Fractional atomic coordinates and isotropic or equivalent isotropic displacement parameters (Å2)

xyzUiso*/Ueq
O10.19488 (14)0.39944 (12)0.93010 (6)0.03194 (14)
O20.32242 (18)0.69384 (13)0.84254 (7)0.04120 (18)
O30.57878 (12)0.22667 (10)0.72179 (7)0.02923 (13)
H30.644 (3)0.119 (3)0.6913 (14)0.045 (4)*
N10.25944 (14)0.54258 (11)0.63222 (7)0.02279 (12)
H1A0.411 (3)0.597 (3)0.6391 (12)0.037 (4)*
H1B0.254 (3)0.473 (3)0.5725 (15)0.045 (4)*
H1C0.149 (2)0.643 (2)0.6261 (11)0.029 (3)*
C10.24364 (16)0.51767 (14)0.83958 (7)0.02379 (14)
C20.18095 (14)0.40362 (12)0.72813 (7)0.02175 (13)
H2−0.00840.38270.72390.026*
C30.31005 (16)0.19224 (13)0.71800 (8)0.02470 (14)
H3A0.25710.10030.78210.030*
H3B0.26160.12420.64470.030*
C40.2501 (2)0.49492 (19)1.04131 (9)0.0378 (2)
H4A0.43220.53071.04560.057*
H4B0.20790.39611.10280.057*
H4C0.14730.62201.05020.057*
Cl10.77391 (3)0.81723 (3)0.608559 (15)0.02488 (4)

Atomic displacement parameters (Å2)

U11U22U33U12U13U23
O10.0416 (3)0.0290 (3)0.0252 (3)−0.0042 (3)0.0023 (2)0.0007 (2)
O20.0668 (5)0.0250 (3)0.0317 (3)−0.0129 (4)−0.0020 (3)−0.0044 (3)
O30.0229 (3)0.0219 (3)0.0429 (4)0.0033 (2)−0.0034 (2)−0.0061 (2)
N10.0220 (3)0.0201 (3)0.0263 (3)0.0021 (2)−0.0026 (2)−0.0013 (2)
C10.0236 (3)0.0218 (3)0.0260 (3)0.0014 (3)0.0001 (3)−0.0023 (3)
C20.0187 (3)0.0196 (3)0.0270 (3)−0.0016 (3)−0.0014 (2)−0.0012 (3)
C30.0250 (3)0.0168 (3)0.0323 (4)−0.0016 (3)−0.0027 (3)−0.0025 (3)
C40.0485 (6)0.0403 (5)0.0248 (4)0.0096 (4)0.0003 (4)−0.0030 (4)
Cl10.02321 (7)0.02180 (7)0.02965 (8)0.00378 (7)0.00166 (5)0.00182 (8)

Geometric parameters (Å, °)

O1—C11.3221 (11)C1—C21.5235 (12)
O1—C41.4598 (13)C2—C31.5153 (12)
O2—C11.1998 (11)C2—H21.0000
O3—C31.4223 (10)C3—H3A0.9900
O3—H30.847 (18)C3—H3B0.9900
N1—C21.4852 (11)C4—H4A0.9800
N1—H1A0.867 (16)C4—H4B0.9800
N1—H1B0.825 (18)C4—H4C0.9800
N1—H1C0.865 (14)
C1—O1—C4115.45 (8)C3—C2—H2108.5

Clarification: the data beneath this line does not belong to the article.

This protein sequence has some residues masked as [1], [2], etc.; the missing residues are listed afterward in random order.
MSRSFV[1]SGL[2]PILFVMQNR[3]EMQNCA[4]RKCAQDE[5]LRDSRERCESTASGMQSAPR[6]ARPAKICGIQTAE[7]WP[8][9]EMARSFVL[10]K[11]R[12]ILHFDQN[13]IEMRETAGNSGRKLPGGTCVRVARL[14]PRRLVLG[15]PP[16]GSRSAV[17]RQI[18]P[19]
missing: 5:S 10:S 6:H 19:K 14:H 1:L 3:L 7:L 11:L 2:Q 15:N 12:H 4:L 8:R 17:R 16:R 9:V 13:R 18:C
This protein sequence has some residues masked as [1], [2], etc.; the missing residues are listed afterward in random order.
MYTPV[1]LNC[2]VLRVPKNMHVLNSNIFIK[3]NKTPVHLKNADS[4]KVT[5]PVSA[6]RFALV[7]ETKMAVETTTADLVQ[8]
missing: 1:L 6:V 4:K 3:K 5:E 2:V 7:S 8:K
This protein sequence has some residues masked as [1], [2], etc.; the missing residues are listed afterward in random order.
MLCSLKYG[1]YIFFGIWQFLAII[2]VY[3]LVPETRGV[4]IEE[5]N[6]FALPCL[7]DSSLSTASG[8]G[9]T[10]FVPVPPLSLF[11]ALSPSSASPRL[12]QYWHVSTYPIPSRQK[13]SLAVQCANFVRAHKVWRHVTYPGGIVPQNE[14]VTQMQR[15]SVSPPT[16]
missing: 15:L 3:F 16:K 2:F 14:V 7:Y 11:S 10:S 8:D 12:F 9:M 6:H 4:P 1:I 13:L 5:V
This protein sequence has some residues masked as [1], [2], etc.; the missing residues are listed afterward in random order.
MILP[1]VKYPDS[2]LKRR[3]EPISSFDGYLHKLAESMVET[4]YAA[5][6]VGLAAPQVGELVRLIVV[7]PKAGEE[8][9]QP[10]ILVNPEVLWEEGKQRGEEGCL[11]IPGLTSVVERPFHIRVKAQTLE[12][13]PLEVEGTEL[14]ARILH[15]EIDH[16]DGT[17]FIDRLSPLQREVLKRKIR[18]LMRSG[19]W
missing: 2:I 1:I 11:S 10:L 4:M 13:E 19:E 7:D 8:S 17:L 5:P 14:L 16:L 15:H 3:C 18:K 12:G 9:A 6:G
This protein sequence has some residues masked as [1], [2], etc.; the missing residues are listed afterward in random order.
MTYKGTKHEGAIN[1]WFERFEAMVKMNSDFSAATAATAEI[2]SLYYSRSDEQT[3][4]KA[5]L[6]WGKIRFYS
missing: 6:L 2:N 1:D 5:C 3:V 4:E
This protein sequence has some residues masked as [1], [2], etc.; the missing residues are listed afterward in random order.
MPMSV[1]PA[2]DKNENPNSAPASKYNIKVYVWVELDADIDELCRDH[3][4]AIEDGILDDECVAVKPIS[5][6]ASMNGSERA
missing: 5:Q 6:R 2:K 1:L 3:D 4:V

C3—O3—H3104.9 (11)C1—C2—H2108.5
C2—N1—H1A115.1 (10)O3—C3—C2107.42 (6)
C2—N1—H1B107.6 (12)O3—C3—H3A110.2
H1A—N1—H1B108.9 (14)C2—C3—H3A110.2
C2—N1—H1C108.6 (9)O3—C3—H3B110.2
H1A—N1—H1C108.6 (14)C2—C3—H3B110.2
H1B—N1—H1C107.7 (14)H3A—C3—H3B108.5
O2—C1—O1125.48 (9)O1—C4—H4A109.5
O2—C1—C2123.17 (8)O1—C4—H4B109.5
O1—C1—C2111.33 (7)H4A—C4—H4B109.5
N1—C2—C3110.58 (7)O1—C4—H4C109.5
N1—C2—C1107.14 (6)H4A—C4—H4C109.5
C3—C2—C1113.45 (7)H4B—C4—H4C109.5
N1—C2—H2108.5
C4—O1—C1—O2−1.64 (14)O2—C1—C2—C3127.65 (10)
C4—O1—C1—C2179.72 (7)O1—C1—C2—C3−53.67 (9)
O2—C1—C2—N15.33 (11)N1—C2—C3—O359.87 (9)
O1—C1—C2—N1−175.99 (7)C1—C2—C3—O3−60.53 (9)

Hydrogen-bond geometry (Å, °)

D—H···AD—HH···AD···AD—H···A
N1—H1A···Cl10.867 (16)2.390 (16)3.2237 (8)161.2 (14)
N1—H1B···Cl1i0.825 (18)2.336 (18)3.1563 (8)172.7 (16)
N1—H1C···Cl1ii0.865 (14)2.264 (14)3.0979 (7)161.9 (12)
O3—H3···Cl1iii0.847 (18)2.261 (18)3.1041 (7)173.9 (15)

Symmetry codes: (i) −x+1, y−1/2, −z+1; (ii) x−1, y, z; (iii) x, y−1, z.

Footnotes

Supplementary data and figures for this paper are available from the IUCr electronic archives (Reference: VM2012).

References

  • Bodanszky, M. (1993). Principles of Peptide Synthesis, 2nd ed., pp. 74–86. Berlin: Springer-Verlag.
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  • Flack, H. D. & Shmueli, U. (2007). Acta Cryst. A63, 257–265. [PubMed]